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Harano, Tomohiro Okayama University
The evolution of female multiple mating is best understood by consideration of male and female reproductive perspectives. Females should usually be selected to remate at their optimum frequencies whereas males should be selected to manipulate female remating to their advantage. Female remating behavior may therefore be changed by variation of male and female traits. In this study, our objective was to separate the effects of female and male strains on female remating for the adzuki bean beetle, Callosobruchus chinensis, for which there is interstrain variation in female remating frequency. We found that interstrain variation in female remating is primarily attributable to female traits, suggesting genetic variation in female receptivity to remating in C. chinensis. Some interstrain variation in female remating propensity was attributable to an interaction between female and male strains, however, with the males of some strains being good at inducing nonreceptivity in females from one high-remating strain whereas others were good at inducing copulation in nonvirgin females from the high-remating strain. There is, therefore, interstrain variation in male ability to deter females from remating and in male ability to mate successfully with nonvirgin females. These results suggest that mating traits have evolved along different trajectories in different strains of C. chinensis.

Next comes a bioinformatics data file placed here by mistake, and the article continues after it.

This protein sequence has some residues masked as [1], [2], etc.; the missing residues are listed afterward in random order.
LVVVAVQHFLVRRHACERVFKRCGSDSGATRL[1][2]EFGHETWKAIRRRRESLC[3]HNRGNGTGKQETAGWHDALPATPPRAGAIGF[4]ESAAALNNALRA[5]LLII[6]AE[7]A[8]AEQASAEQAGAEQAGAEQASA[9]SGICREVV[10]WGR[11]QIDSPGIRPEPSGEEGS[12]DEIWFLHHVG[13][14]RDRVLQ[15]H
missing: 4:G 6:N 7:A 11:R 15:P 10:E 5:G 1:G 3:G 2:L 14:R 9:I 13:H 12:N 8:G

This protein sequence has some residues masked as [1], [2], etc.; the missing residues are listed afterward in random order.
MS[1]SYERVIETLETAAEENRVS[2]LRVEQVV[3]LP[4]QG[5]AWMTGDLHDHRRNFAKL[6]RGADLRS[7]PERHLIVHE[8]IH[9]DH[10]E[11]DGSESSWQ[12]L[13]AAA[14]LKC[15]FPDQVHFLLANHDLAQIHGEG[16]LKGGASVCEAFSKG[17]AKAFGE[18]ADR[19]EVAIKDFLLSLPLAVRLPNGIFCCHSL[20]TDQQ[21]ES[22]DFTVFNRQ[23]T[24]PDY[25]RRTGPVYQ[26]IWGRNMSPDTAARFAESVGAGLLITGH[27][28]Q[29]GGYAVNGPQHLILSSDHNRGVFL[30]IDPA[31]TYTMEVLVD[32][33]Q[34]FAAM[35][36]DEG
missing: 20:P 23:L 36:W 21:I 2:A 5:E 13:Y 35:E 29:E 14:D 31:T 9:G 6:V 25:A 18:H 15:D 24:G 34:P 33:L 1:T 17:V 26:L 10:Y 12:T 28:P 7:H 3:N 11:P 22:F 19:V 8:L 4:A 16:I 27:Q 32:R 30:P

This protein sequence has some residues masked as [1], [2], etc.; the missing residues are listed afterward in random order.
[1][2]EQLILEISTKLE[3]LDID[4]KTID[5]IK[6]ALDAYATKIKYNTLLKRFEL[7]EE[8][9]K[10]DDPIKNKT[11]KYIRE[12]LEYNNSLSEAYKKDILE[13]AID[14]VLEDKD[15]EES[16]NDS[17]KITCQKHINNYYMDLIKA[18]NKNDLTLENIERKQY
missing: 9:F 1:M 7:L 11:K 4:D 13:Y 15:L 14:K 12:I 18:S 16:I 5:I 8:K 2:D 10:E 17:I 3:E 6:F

Digital Object Identifier:10.1007/s10164-006-0204-8
Published with permission from the copyright holder. This is the institute's copy, as published in JOURNAL OF ETHOLOGY, Jan 2007, Volume 25, Issue 1, Pages 49-55.
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Journal of Ethology